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Still Searching for the Judicial “Holy Grail”

When I studied Constitutional Law some 40 years ago, the Slaughter-House Cases (1873) warranted scarcely a footnote. The scholarly consensus—including Raoul Berger’s Government by Judiciary (1977)—was that the “privileges or immunities” clause of the 14th Amendment had properly (or at least definitively) been relegated into oblivion, and hardly anyone mourned its demise. Instead, most academic interest focused on other language from the 14th Amendment—in particular the terms “due process” and “equal protection”—and on the Supreme Court’s mischievous use of those provisions to constrain the states’ exercise of their police powers, through the “incorporation” doctrine and “strict scrutiny” analysis.

No one, save perhaps a few libertarians (notably Roger Pilon), regarded the Slaughter-House dissenters as having made a persuasive case. As the majority noted, the dissenters’ open-ended interpretation—a harbinger of the Lochner era yet to come—would make the Court a “perpetual censor upon all legislation of the States,” effectively negating the concept of federalism and making federal judges (who were still regarded with suspicion in the wake of Dred Scott) the ultimate arbiters of public policy throughout the nation. This conclusion—in 1873 and until fairly recently—was considered preposterous.

Well into the 1980s, under the spell of what is now denigrated as the “old” originalism,” most conservative scholars shared the sentiment of University of Texas law professor Lino Graglia that the “privileges or immunities” clause is “one of those blessed constitutional provisions that by being ignored has not caused a single bit of trouble.”[1] Not terribly long ago, incorporation was openly questioned, even if many skeptics conceded that stare decisis made doctrinal retreat impossible. Only outliers in the legal academy were concerned that the Slaughter-House Cases had rendered the clause “a vain and idle enactment,” as Justice Field lamented in his dissent. That was then.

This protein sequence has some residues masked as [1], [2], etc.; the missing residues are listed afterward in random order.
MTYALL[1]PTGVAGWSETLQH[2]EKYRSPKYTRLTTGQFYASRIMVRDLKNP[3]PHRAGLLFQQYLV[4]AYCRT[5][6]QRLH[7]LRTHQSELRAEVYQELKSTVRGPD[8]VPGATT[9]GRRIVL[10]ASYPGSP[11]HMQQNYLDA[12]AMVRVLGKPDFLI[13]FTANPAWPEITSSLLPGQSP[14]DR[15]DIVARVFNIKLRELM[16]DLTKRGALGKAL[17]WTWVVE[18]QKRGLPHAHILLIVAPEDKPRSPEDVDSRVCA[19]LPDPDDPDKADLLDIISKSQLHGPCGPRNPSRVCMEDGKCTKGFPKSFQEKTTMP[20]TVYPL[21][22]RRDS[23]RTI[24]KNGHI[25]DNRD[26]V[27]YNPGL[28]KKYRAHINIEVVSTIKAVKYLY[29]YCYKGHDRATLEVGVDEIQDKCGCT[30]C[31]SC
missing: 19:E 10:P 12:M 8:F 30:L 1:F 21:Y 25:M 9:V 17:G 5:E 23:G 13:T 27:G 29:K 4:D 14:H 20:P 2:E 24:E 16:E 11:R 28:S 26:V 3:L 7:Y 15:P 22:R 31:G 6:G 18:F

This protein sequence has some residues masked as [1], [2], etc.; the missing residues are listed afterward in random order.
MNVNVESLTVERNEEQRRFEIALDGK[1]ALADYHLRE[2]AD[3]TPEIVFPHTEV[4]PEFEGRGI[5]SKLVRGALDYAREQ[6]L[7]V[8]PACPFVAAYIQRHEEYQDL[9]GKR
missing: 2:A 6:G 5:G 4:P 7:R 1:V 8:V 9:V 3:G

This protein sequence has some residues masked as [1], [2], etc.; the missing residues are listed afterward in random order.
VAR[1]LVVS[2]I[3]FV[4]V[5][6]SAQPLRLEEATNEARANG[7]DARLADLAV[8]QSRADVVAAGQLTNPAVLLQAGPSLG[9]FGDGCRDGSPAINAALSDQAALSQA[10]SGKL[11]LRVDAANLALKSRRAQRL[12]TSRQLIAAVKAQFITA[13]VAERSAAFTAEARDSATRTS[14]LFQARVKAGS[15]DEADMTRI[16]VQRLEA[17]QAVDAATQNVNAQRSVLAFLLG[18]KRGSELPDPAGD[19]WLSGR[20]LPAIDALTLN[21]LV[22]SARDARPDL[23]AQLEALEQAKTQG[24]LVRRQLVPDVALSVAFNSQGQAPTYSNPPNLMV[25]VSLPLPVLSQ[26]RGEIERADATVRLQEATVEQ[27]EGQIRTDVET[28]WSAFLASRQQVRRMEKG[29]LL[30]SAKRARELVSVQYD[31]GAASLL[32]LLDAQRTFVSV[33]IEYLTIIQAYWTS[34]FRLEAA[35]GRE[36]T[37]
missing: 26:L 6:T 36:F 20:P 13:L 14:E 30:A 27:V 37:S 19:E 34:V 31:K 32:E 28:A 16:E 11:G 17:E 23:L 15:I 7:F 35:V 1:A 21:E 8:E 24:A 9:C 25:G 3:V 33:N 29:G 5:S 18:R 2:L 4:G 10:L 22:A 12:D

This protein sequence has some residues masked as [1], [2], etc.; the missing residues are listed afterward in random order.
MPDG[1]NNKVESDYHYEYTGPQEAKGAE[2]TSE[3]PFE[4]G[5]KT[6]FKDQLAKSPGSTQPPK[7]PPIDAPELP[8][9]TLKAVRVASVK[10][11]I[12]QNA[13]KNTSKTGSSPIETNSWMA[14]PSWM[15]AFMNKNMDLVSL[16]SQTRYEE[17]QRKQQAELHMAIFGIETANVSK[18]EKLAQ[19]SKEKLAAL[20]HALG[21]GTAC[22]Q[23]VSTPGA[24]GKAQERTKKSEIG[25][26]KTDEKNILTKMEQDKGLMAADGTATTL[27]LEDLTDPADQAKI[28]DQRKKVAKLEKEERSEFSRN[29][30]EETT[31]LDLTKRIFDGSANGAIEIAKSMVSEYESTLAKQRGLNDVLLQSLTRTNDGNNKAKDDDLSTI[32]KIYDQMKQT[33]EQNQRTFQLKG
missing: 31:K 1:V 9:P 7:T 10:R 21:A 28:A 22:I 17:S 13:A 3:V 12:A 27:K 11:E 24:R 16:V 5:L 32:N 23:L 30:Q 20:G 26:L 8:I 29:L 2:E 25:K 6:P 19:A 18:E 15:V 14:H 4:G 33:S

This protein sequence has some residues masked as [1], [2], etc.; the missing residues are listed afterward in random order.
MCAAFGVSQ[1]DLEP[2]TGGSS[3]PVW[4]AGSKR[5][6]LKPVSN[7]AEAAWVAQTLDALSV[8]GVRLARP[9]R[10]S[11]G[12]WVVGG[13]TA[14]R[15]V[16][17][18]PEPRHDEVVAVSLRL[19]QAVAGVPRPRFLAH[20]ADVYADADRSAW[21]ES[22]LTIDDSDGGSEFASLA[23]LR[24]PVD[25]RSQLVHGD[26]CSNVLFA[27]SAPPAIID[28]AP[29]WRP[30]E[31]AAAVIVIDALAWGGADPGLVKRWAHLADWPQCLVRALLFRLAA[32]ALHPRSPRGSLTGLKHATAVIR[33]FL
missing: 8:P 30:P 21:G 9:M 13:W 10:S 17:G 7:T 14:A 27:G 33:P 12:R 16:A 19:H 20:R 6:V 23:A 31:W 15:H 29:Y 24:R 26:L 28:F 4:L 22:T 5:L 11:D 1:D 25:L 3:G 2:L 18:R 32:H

Originalists have gotten “woke,” and–now styling themselves “new” originalists–have acquired an irresistible fascination for the once-moribund clause, and a renewed interest in exhuming a precedent that has mouldered in the jurisprudential ground for almost 150 years.  Robert Bork pronounced that the clause “has been a mystery since its adoption and, in consequence has, quite properly, remained a dead letter.” [2] “New” originalists bristle at Bork’s assessment, urging ever more creative interpretations of the words “privileges or immunities” in an attempt to revitalize a clause that has become what Justice Scalia derisively called the “darling of the professoriate.” [3]

Perhaps no provision of the Constitution has received as much scholarly attention in recent years as the “privileges or immunities” clause, with a feverish pursuit to revisit—and overturn—the Slaughter-House Cases.

When I made light of this trend in a recent piece in American Greatness, I was surprised by the intensity of the reaction, from both originalist legal scholars and West Coast Straussians—both camps ostensibly conservative but increasingly resembling libertarians who favor an activist role for the judiciary.  I responded to Mike Rappaport in this space (“The Many Flavors of Originalism”), which triggered replies from both Rappaport and his co-author, John McGinnis.  Rappaport followed up with a full-blown critique of the Slaughter-House Cases, “The Unbearable Wrongness of Slaughterhouse.”  The reaction of Harry Jaffa’s disciples (here and here) was predictable, given their wont for endless disputation, but the movement in the originalist camp—from “old” to “new”—warrants examination.  

I am not the first—or only—dissenter on this subject, and commend the fine work done by the Hon. Stephen Markman, most notably his 2016 report for the Heritage Foundation, entitled “The ‘Judicial Holy Grail’: Why the Supreme Court Should Not Revisit the Privileges or Immunities Clause,” with which I agree and from which I freely borrow. Markman bluntly—but accurately—diagnoses the academy’s infatuation with the clause: